As Chicago struggles with a jump in violent crime on L and subway trains and stations, it’s good to see Mayor Lori Lightfoot and Interim Police Supt. Charlie Beck fighting back.
On Friday, the mayor and Beck are expected to announce a beefed-up CTA security plan.
Putting more cops on the L, which the city already has begun doing, holds the promise of driving down crime, as has been the case with other big city mass transit systems. But it’s only part of the solution. The CTA must do a better job, as well, of keeping up with the maintenance basics of mass transit — such as keeping stations clean and well-lit — which other cities have learned plays a big part in making a ride safer.
Chicago Police officials say the plan to be rolled out Friday will include significantly increasing police presence on trains and L stations — adding investigators as well as patrol officers. Images from CTA cameras will be relayed faster to CPD’s tech-heavy Strategic Decision Support Centers in hopes of catching offenders quicker.
And Beck already has taken the remarkable step of deploying SWAT officers — dressed in their green uniforms, but not in tactical gear and long guns — on the transit system.
Upswing in CTA crime
All of this can’t come soon enough. Last week, a Park Manor neighborhood man, Torrez Cathery, 23, was charged with killing Edward Charleston, 24, in the pedestrian tunnel that connects the CTA’s Red and Blue Line stations at Jackson Street. Two other CTA riders were wounded in the shooting. Earlier this month, a man was shot in an attempted robbery on the UIC/Halsted stop on the Blue Line.
Public transit is the lifeblood of Chicago, moving 1.6 million people across the region and into the downtown core each working day. That’s a mobile metropolis, a population equal in size to that of Philadelphia. But the CTA is struggling to cope with a three-year upswing in serious crime.
Back in September, a Chicago Tribune analysis revealed that reports of serious crimes on the CTA rail system had doubled since 2015 — even as ridership had declined and crime rates elsewhere in the city remained relatively flat. At the same time, arrest rates for serious crimes on the CTA had dropped.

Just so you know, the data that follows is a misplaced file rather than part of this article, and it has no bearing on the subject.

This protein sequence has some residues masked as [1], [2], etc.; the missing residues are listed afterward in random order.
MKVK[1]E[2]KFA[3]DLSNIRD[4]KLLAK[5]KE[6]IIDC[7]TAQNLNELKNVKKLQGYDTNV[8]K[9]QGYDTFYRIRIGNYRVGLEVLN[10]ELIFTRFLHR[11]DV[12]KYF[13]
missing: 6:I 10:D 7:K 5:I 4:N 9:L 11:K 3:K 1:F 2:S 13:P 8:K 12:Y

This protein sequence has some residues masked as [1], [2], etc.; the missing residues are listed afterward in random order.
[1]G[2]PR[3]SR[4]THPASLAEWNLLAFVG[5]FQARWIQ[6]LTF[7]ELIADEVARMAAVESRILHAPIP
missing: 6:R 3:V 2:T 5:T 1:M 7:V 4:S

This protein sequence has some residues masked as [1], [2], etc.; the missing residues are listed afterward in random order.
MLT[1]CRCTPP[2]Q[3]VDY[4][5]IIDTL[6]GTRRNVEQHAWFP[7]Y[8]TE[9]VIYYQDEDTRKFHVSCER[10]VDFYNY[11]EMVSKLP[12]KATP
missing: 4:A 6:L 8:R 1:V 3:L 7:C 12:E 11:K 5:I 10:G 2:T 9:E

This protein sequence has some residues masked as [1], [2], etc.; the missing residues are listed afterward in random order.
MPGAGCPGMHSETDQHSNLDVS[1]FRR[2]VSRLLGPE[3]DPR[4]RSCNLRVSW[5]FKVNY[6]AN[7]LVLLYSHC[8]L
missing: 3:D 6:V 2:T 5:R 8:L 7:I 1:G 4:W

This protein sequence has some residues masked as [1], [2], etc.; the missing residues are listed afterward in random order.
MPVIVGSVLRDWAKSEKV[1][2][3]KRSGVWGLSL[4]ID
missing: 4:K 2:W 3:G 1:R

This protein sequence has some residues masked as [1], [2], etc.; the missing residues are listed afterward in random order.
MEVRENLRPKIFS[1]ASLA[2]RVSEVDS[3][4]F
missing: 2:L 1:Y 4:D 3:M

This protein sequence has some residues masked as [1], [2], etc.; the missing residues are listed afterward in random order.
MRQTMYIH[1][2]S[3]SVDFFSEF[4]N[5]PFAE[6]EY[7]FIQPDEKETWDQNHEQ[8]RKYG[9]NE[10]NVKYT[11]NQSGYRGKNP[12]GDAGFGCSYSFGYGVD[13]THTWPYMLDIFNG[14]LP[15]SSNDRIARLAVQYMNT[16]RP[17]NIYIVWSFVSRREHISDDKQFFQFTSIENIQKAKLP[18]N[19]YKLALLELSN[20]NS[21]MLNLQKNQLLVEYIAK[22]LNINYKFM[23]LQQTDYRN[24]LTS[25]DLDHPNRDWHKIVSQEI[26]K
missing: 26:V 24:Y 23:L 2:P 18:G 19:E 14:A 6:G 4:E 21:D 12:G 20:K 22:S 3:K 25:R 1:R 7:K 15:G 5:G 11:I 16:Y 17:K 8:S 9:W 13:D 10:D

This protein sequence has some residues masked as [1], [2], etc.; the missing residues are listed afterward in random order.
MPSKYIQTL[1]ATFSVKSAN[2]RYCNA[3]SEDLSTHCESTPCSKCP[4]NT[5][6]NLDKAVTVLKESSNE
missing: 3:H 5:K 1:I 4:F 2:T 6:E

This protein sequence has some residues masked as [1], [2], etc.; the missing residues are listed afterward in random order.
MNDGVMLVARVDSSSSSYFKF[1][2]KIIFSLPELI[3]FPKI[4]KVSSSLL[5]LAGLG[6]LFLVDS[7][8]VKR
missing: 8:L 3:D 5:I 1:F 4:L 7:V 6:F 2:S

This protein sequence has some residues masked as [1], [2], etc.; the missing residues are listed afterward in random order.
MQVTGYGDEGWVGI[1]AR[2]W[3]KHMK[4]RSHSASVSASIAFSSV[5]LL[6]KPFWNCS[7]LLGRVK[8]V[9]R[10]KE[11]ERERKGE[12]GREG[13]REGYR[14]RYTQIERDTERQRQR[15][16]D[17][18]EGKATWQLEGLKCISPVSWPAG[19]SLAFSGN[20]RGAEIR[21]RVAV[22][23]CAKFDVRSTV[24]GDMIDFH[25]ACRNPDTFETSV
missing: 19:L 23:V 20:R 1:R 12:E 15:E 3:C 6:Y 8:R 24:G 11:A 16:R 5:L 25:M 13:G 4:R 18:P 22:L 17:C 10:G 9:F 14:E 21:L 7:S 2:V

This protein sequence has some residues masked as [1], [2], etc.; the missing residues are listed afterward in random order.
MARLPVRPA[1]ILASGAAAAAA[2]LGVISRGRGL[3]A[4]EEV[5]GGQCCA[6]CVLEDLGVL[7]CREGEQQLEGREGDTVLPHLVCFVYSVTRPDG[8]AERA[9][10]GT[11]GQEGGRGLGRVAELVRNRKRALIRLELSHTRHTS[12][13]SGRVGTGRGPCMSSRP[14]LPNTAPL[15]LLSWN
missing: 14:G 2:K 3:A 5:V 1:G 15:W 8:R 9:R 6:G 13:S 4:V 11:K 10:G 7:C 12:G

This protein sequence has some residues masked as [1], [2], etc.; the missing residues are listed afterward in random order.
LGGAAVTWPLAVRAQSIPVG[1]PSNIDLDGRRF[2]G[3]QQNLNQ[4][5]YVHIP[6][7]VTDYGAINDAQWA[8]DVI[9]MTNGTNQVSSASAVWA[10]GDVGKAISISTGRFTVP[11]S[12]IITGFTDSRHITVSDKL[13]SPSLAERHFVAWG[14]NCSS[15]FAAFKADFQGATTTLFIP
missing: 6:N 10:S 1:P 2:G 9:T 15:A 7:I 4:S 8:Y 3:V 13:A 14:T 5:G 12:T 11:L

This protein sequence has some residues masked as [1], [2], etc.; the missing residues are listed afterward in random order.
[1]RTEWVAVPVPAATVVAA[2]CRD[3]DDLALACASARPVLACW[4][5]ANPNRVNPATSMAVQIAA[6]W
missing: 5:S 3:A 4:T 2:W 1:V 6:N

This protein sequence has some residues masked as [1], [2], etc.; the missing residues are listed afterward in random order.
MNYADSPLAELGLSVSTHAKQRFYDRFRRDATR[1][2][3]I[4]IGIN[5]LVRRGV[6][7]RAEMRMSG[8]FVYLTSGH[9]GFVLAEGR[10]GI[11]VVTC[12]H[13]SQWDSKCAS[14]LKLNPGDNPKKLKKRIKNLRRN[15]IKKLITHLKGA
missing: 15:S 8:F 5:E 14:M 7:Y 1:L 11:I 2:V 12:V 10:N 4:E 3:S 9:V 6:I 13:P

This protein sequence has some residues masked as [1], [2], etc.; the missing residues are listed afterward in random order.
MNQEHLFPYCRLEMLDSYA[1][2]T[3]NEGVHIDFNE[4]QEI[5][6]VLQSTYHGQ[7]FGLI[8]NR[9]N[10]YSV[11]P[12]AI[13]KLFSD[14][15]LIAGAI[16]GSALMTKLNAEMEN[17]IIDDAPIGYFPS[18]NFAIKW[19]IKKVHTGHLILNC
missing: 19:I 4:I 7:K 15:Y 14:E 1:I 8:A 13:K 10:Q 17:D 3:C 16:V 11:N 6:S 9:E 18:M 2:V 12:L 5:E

Last month, Lightfoot said she was “alarmed” by the increase in CTA crime and vowed that “we’re gonna fundamentally turn that around.”
Los Angeles as a model
Other cities, including Beck’s home city of Los Angeles, are tackling the same problem of mass transit crime and finding success. Crime is down 17 percent over the past five years across the Los Angeles Metro’s sprawling bus and rail system, according to stats released by the agency this month.
L.A.’s Metro said robbery and assault have fallen 23 percent since 2015. Less serious crimes were down 11 percent.
What’s worked? Los Angeles transit officials point to the 2017 implementation of a multi-agency policing plan that brought in officers from the Los Angeles County Sheriff’s Department, Los Angeles Police Department, Long Beach Police Department, private security companies and the agency’s own police, including uniformed fare compliance officers.
And Metro is also improving the lighting and layout of its stations — a passive, but important tool in making transit systems safer. CTA station upkeep is far better than it has been in decades, but we’d like to see the agency redouble its efforts here.
“It’s about making stations less intimidating to occasional users,” MarySue Barrett, president of Chicago’s Metropolitan Planning Council, told us. “More people on the platforms and on bus stops are a deterrent. Safety is not separate from improved service. It’s all together.”
Crime “driven underground”
The irony in Chicago is that crime has been rising on mass transit even as violent crime in the city as a whole has been on the decline. “Maybe the crime is being driven underground [to the L system],” one police official told us. “We don’t know.”
The CTA remains relatively safe — that should be emphasized. In 2018, the CTA recorded just 1 crime for every 95,000 L rides. But that’s not necessarily sufficiently reassuring to a rider standing on a State Street subway platform at 2 a.m. And perceptions matter.
Violent crime can have no home on the CTA.
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